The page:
Today the Church commemorates an important event in the earthly life of our Lord Jesus Christ (Luke 2:22-40). Forty days after His birth the Jesus was taken to the Jerusalem Temple, the center of religious life. According to the Law of Moses (Lev. 12:2-8), a woman who gave birth to a male child was forbidden to enter the Temple of God for forty days. At the end of this time the mother came to the Temple with the child, to offer a young lamb or pigeon to the Lord as a purification sacrifice. Theotokos, the Mother of God, had no need of purification, since she had given birth to the Source of purity and sanctity without defilement. However, she humbly fulfilled the requirements of the Law.
At this time the righteous Elder Simeon was living in Jerusalem. It had been revealed to him that he would not die until he should behold the promised Messiah. By inspiration from above, St Simeon went to the Temple at the very moment when the Most Holy Theotokos and St Joseph had brought the Infant Jesus to fulfill the Law.
The God-Receiver Simeon took the divine Child in his arms, and giving thanks to God, he spoke the words repeated by the Church each evening at Vespers: “Lord, now lettest Thou Thy servant depart in peace, according to Thy word, for mine eyes have seen Thy salvation, which Thou hast prepared before the face of all people, a light to enlighten the Gentiles, and the glory of Thy people Israel” (Luke 2:29-32). St Simeon said to the Most Holy Virgin: “Behold, this child is set for the fall and rising again of many in Israel, and for a sign which shall be spoken against. Yea, a sword shall pierce through your own soul also, that the thoughts of many hearts may be revealed” (Luke 2:34-35).
There was also at the Temple the 84-year-old widow Anna the Prophetess, daughter of Phanuel, “who did not leave the temple, but served God with fasting and prayers night and day. She arrived just when St Simeon met the divine Child. She also gave thanks to the Lord and spoke of Him to all those who were looking for redemption in Jerusalem” (Luke 2:37-38). In the icon of the Feast she holds a scroll which reads: “This Child has established Heaven and earth.”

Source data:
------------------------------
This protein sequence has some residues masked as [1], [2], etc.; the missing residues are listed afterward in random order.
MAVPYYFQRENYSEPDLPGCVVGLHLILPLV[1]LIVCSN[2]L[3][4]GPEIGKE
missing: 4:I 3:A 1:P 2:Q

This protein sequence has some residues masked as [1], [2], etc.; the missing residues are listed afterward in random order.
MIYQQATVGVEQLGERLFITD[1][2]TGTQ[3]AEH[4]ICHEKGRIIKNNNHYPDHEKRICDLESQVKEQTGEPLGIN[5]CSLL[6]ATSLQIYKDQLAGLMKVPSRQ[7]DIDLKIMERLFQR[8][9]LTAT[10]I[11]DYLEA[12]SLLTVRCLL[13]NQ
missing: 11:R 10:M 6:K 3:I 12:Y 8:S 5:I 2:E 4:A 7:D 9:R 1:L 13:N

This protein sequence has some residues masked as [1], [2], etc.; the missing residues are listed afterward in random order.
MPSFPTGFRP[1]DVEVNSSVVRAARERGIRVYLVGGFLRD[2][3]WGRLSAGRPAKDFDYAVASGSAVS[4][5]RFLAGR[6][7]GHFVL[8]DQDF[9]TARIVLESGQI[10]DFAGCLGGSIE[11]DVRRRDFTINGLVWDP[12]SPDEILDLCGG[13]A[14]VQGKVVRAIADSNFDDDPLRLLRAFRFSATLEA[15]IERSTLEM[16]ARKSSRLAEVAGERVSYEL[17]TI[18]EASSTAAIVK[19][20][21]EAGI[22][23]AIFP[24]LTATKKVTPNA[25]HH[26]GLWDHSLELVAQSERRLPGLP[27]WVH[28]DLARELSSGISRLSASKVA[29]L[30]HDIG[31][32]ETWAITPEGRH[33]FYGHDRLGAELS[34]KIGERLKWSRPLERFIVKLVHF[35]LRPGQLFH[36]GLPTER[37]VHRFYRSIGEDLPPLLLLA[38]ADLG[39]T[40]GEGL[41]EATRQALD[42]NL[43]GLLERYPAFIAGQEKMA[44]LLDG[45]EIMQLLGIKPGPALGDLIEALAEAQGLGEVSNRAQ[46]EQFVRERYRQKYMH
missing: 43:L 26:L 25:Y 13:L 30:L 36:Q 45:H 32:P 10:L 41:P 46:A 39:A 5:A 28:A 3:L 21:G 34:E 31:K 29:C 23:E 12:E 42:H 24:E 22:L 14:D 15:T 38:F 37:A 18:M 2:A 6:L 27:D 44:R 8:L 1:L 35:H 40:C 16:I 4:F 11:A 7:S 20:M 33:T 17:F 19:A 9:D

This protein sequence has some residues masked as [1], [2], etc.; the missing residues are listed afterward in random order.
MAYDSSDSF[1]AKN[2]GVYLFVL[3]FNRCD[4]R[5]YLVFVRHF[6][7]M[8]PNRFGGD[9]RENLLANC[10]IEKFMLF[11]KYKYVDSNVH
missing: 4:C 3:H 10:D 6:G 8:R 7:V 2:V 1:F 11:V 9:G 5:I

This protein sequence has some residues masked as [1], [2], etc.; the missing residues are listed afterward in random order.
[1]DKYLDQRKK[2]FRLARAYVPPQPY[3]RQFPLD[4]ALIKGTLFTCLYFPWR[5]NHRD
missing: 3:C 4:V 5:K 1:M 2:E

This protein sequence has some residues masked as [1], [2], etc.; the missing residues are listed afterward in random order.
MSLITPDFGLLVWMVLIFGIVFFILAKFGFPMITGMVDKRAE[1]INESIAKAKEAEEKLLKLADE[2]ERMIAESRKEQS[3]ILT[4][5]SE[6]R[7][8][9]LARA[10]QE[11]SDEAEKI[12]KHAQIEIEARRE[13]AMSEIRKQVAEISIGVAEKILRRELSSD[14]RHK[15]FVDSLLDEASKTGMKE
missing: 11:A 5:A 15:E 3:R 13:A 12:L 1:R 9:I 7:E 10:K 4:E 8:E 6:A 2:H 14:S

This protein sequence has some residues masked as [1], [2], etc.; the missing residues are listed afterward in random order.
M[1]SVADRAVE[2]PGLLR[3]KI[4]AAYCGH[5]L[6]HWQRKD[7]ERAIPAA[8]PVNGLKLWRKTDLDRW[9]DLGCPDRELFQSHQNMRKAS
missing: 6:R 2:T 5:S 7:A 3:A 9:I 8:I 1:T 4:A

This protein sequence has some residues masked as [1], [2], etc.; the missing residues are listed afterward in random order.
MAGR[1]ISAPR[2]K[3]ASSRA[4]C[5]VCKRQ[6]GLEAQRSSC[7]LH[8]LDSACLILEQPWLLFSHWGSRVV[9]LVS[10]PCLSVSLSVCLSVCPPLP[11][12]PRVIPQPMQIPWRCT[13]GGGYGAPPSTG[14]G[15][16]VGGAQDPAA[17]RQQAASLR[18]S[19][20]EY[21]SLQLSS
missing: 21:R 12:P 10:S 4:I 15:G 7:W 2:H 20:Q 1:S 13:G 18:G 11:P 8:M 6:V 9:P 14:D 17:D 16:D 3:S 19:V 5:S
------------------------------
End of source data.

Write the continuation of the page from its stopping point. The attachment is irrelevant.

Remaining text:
Before Christ was born, righteous men and women lived by faith in the promised Messiah, and awaited His coming. The Righteous Simeon and the Prophetess Anna, the last righteous people of the Old Testament, were deemed worthy to meet the Savior in the Temple.
The Feast of the Meeting of the Lord is among the most ancient feasts of the Christian Church. We have sermons on the Feast by the holy bishops Methodius of Patara (+ 312), Cyril of Jerusalem (+ 360), Gregory the Theologian (+ 389), Amphilocius of Iconium (+ 394), Gregory of Nyssa (+ 400), and John Chrysostom (+ 407). Despite its early origin, this Feast was not celebrated so splendidly until the sixth century.
In 528, during the reign of Justinian, an earthquake killed many people in Antioch. Other misfortunes followed this one. In 541 a terrible plague broke out in Constantinople, carrying off several thousand people each day. During this time of widespread suffering, a solemn prayer service (Litia) for deliverence from evils was celebrated on the Feast of the Meeting of the Lord, and the plague ceased. In thanksgiving to God, the Church established a more solemn celebration of this Feast.
Church hymnographers have adorned this Feast with their hymns: St Andrew of Crete in the seventh century; St Cosmas Bishop of Maium, St John of Damascus, and St Germanus Patriarch of Constantinople in the eighth century; and St Joseph, Archbishop of Thessalonica in the ninth century.
adapted from the OCA – Feasts and Saints